Diabetes mellitus, commonly known as Diabetes, is a metabolic disease that causes high blood sugar. The hormone insulin moves sugar from the blood into your cells to be stored or used for energy. With Diabetes, your body either doesn’t make enough insulin or can’t effectively use the insulin it does make.
There are a few different types of Diabetes:
- Type 1 diabetes is an autoimmune disease. The immune system attacks and destroys cells in the pancreas, where insulin is made. It’s unclear what causes this attack. About 10 percent of people with Diabetes have this type.
- Type 2 diabetes occurs when your body becomes resistant to insulin, and sugar builds up in your blood.
- Prediabetes occurs when your blood sugar is higher than usual, but it’s not high enough for a diagnosis of type 2 diabetes.
- Gestational Diabetes is high blood sugar during pregnancy. Insulin-blocking hormones produced by the placenta cause this type of Diabetes
Is Diabetes Serious?
Diabetes can be managed well, but the potential complications are the same for type 1 and type 2 diabetes, including heart attack, stroke, kidney disease, limb amputation, depression, anxiety, and blindness.
We know diabetes:
- Is the leading cause of blindness in working-age adults
- Is a leading cause of kidney failure and dialysis
- Increases the risk of heart attacks and stroke by up to four times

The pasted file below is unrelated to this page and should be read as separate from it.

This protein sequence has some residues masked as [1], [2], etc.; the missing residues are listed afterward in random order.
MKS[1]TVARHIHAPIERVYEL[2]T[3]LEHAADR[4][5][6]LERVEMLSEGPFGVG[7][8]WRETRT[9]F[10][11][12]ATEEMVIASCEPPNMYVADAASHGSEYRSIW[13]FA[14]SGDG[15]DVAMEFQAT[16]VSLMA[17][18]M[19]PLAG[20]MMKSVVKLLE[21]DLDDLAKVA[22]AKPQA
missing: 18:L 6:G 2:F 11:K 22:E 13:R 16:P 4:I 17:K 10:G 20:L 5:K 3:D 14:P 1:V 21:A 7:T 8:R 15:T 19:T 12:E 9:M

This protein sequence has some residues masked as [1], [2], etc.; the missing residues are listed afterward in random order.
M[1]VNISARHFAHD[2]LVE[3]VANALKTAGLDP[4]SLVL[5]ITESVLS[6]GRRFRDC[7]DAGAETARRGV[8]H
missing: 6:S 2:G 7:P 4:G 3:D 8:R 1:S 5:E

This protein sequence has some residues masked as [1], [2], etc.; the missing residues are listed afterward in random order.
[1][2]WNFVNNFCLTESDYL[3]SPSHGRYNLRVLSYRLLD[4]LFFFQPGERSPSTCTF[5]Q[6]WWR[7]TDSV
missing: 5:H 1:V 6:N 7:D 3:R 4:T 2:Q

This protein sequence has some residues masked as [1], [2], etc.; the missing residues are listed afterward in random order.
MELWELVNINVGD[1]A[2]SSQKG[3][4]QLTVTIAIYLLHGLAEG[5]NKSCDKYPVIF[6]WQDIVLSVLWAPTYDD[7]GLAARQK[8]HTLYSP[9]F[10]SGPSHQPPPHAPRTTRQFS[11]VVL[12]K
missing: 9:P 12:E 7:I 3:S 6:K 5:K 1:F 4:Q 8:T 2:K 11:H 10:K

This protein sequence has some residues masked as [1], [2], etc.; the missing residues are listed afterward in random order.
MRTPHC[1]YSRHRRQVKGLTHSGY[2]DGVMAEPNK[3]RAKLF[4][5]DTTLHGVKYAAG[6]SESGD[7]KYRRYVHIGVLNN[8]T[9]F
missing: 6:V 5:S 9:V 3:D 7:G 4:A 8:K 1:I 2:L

- Is a major cause of limb amputations
- Affects mental health as well as physical health. Depression, anxiety and distress occur in more than 30% of all people with diabetes.
Early diagnosis, optimal treatment and practical ongoing support and management reduce the risk of diabetes-related complications.
Diabetes symptoms can be so mild that they’re hard to spot at first. Both genes and environmental factors play a role in triggering diabetes. Your family, environment, and preexisting medical conditions can all affect your odds of developing diabetes.
Diabetes, Exercise, and its Benefits
People with diabetes should aim to complete 150 to 300 minutes of moderate-intensity activity per week. Health professionals also recommend a twice-weekly resistance training session. This amount will protect against heart disease by reducing high blood pressure, aiding in weight loss, and lowering cholesterol and hemoglobin A1C levels, which indicates a three-month average of blood sugar levels.
Here are six great workouts you can easily incorporate into your daily routine. Be sure to check with your healthcare team before beginning any exercise regimen, and go slowly at first. Over time, you can increase the length and intensity of your routine.
Brisk Walking Is a Mild Activity With Major Benefits
If you don’t have an exercise routine in place, start with walking. Walking is easy for people to do. All you need is a good pair of shoes and somewhere to go. Walking is probably one of the most prescribed activities for people with type 2 diabetes.